Location: Philips Research
Internal Advisor: Doaitse Swierstra
External Advisor: Paul Stravers
Start date: 1-12-04
End date: 31-08-05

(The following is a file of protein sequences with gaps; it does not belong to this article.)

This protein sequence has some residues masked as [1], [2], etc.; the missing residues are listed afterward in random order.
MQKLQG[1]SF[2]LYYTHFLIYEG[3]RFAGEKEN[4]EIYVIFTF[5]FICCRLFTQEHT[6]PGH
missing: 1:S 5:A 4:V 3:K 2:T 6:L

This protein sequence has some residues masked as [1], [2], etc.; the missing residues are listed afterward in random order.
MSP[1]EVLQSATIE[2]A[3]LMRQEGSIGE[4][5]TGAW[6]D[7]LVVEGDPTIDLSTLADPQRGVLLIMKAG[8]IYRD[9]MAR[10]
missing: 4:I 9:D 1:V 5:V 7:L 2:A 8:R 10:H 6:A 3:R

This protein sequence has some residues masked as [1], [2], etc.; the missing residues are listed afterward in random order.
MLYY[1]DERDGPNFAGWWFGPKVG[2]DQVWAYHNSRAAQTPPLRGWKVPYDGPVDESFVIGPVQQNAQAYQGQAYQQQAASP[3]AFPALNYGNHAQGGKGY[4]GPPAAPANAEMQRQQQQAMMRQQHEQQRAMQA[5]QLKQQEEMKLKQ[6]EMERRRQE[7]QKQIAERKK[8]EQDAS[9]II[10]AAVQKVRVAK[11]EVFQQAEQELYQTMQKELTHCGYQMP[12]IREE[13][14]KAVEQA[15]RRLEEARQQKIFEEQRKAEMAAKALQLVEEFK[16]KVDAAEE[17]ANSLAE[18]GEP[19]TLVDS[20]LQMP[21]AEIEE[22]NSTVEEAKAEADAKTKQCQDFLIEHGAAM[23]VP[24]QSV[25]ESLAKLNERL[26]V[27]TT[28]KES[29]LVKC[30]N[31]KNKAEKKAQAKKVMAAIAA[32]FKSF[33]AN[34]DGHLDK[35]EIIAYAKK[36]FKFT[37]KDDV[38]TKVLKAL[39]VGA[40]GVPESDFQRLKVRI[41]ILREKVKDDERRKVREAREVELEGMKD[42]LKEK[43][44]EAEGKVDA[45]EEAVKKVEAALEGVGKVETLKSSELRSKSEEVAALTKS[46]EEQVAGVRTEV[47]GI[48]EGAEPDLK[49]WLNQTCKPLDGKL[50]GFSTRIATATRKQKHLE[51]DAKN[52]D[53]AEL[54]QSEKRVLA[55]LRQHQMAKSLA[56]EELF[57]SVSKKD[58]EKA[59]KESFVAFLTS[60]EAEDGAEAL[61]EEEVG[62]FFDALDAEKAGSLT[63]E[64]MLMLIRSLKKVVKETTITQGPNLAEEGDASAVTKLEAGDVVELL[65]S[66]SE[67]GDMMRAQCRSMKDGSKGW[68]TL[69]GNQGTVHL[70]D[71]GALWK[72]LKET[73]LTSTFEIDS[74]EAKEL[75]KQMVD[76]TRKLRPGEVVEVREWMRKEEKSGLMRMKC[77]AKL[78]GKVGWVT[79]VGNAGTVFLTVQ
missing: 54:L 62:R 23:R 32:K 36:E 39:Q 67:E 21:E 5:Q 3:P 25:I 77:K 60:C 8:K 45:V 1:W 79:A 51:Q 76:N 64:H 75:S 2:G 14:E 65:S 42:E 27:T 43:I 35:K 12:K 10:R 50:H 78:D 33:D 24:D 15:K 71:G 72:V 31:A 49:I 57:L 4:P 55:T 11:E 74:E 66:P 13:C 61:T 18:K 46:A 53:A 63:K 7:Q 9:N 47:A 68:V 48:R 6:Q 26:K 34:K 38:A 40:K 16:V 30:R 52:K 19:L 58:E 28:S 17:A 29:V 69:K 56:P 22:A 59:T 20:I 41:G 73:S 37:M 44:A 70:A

There is a large amount of public domain C code available, though most of the time not nicely coded. The real problem is however, that it is all sequential code not suitable to run in parallel. This is required for a chip containing multiple cpu's. Currently this software (think of MPEG2 decoders) is changed by hand, so it can run in parallel. Ofcourse this is tedious error prone work. This is where my thesis comes into play. The idea is, that a software engineer (or just someone with knowledge about the application) points out what should be parallelized. My tool should then start doing analysis required to determine the problems in the sequential code. In some specialized situations I expect that some parallelizing transformations can be automated. Note that I'm not interested in full automatic paralellization at all. To summarize, my tool should augment people in parallelizing sequential public domain C code by providing analysis (which should detect problems in the sequential code and sorts) and automatic parallelization to some extent.